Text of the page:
Page 3798 - Week 10 - Wednesday, 27 August 2008
actions can still be brought by company executives who claim that they are so closely tied to a corporation that any attack on the company’s practices is an attack on them. Also, a corporation with fewer than 10 employees can bring a defamation action. Defamation actions have proven to be a favourite vehicle for SLAPP suits in the past, and they should not be excluded from the operation of these laws.
Perhaps the government is reluctant to introduce laws that may impinge on the uniformity of the so-called model national defamation laws. The ACT had to compromise some of our existing defamation provisions when the uniform laws were introduced. If the exclusion of defamation from the purview of this act is as a result of the COAG arrangements, it is yet another example of how our participation in COAG has not served the best interests of the ACT. I query what prescribed proceedings are contemplated by the government as being excluded from the purview of the act under regulation. Again, the explanatory material sheds no light whatsoever on which proceedings will be prescribed.
It is a mistake to omit clause 9 of my bill, which would provide that the Magistrates Court could issue a declaration that particular conduct would constitute public participation. I take the Attorney-General’s point that the Supreme Court ought not be bound by a lower court’s declaration, but I think this misses the point. It would be a brave or foolish plaintiff that proceeded with an unmeritorious SLAPP suit in the face of a Magistrates Court declaration. It would also be a brave or foolish lawyer who agreed to act for a plaintiff wanting to pursue an unmeritorious action.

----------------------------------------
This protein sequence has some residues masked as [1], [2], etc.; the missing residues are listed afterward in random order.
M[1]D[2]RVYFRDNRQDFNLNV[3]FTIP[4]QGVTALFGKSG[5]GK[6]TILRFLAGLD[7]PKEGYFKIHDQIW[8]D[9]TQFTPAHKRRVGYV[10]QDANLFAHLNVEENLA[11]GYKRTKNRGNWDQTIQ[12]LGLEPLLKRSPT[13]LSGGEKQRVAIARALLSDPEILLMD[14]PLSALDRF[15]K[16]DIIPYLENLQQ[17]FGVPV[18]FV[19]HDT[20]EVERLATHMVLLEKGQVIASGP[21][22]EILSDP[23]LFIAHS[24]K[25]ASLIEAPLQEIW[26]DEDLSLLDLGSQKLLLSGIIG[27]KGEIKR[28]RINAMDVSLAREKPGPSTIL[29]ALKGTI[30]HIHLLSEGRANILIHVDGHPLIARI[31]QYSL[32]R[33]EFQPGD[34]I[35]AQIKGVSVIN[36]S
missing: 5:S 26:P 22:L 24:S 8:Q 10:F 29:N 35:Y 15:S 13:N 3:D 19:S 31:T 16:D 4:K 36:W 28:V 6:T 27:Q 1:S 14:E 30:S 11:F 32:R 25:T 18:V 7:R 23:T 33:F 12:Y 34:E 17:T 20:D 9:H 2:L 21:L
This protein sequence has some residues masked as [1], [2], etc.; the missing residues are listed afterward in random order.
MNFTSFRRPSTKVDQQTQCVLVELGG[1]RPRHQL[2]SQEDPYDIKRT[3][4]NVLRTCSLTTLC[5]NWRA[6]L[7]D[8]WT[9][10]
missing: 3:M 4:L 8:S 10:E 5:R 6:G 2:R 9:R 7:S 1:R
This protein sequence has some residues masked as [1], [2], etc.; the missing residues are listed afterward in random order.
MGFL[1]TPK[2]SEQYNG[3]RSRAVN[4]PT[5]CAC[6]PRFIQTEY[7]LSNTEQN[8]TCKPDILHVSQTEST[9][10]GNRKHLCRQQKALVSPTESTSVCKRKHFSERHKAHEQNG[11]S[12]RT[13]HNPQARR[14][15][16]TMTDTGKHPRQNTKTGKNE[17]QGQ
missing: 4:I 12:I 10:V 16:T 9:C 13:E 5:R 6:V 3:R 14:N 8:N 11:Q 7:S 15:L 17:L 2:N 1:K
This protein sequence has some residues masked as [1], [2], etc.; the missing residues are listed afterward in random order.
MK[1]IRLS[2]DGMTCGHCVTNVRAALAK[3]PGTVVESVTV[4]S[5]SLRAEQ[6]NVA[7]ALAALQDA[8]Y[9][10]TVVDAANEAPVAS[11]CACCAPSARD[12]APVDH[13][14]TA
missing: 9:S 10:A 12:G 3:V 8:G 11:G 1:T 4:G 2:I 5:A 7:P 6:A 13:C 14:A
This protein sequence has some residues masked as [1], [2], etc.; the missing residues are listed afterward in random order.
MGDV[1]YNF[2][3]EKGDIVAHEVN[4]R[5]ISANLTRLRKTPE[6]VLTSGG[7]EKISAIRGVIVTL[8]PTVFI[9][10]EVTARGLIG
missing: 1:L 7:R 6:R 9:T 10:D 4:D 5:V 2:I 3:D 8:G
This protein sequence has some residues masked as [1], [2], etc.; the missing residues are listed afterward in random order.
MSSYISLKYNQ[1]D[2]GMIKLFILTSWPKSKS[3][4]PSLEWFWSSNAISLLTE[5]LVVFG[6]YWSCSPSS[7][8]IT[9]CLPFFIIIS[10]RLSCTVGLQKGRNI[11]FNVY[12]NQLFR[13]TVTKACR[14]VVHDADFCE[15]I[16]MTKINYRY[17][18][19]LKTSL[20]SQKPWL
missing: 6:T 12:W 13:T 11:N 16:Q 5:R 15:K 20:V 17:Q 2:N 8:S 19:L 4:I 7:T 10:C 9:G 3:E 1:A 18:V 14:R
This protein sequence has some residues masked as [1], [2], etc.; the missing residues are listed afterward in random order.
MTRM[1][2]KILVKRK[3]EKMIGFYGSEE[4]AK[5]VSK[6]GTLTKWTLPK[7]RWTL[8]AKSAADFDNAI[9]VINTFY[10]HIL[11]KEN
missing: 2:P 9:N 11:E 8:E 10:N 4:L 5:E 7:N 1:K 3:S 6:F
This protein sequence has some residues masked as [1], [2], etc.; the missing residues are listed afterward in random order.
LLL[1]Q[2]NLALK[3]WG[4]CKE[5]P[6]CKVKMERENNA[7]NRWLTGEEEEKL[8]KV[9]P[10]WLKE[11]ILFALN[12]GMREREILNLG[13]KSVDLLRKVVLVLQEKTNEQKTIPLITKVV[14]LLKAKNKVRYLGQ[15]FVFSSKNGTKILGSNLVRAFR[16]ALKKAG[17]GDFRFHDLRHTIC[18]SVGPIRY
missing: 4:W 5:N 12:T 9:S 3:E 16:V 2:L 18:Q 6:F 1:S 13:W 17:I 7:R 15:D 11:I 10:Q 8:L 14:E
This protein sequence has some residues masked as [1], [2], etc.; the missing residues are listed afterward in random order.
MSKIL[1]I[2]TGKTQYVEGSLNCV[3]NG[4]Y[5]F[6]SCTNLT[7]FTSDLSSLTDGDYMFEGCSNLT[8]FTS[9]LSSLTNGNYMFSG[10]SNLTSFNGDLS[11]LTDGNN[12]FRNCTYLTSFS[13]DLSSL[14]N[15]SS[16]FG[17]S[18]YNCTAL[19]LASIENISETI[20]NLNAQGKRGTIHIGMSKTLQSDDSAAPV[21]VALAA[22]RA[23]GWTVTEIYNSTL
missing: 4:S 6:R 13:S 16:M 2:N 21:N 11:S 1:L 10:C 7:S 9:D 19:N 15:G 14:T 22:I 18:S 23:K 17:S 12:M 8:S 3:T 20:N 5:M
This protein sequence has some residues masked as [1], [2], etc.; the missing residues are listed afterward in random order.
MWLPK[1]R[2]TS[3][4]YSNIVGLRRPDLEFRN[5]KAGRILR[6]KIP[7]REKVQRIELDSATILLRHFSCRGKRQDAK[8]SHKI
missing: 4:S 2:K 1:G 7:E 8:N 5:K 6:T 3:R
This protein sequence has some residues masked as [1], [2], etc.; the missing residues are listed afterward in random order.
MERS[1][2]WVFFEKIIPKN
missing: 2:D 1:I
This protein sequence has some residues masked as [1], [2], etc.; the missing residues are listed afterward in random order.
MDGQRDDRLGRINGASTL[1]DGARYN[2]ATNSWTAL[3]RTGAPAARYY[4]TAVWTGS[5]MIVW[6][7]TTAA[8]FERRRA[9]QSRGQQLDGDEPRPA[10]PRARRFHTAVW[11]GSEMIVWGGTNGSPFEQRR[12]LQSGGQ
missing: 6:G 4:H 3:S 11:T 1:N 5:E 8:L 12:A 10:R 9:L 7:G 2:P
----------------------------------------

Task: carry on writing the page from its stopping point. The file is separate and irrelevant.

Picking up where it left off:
The government’s amendments mean that a person being threatened or monstered by a hostile corporation will have to wait until they are actually being sued. There is no response left in this bill which one could use in response to bullying legal threats. You will have to wait until you are sued, and then you will have to go through the process of defending that legal action. Under my original provisions, the threat of legal action would also trigger the right to go to court and get a declaration that you are simply engaging in your right to public participation. A declaration would serve as both a shield and a reassurance that a person or organisation was likely to be able to resist improper interference with their planned course of action. A declaration could be used to convince other people or organisations that their assets and private lives were likely to be safe from being devoured by a hostile SLAPP suit if they chose to exercise their right of public participation in the manner covered by the declaration.
The choice of using the Magistrates Court as the forum for seeking a declaration was on the basis of minimising costs. If the junior nature of the forum is the problem then perhaps the Supreme Court would be the appropriate venue or possibly a form of action in the new ACAT. I urge the government to look at reinstating this clause.
In regard to amendment No 6, I have some concerns about the limitation imposed by these regulations on the quantum of damages available. I wait to see what the regulations will look like and what formulae will be prescribed to work out financial penalties. Perhaps the government could explore the possibility of setting potential damages at the same level as the damages claimed by the plaintiff in their statement of claim.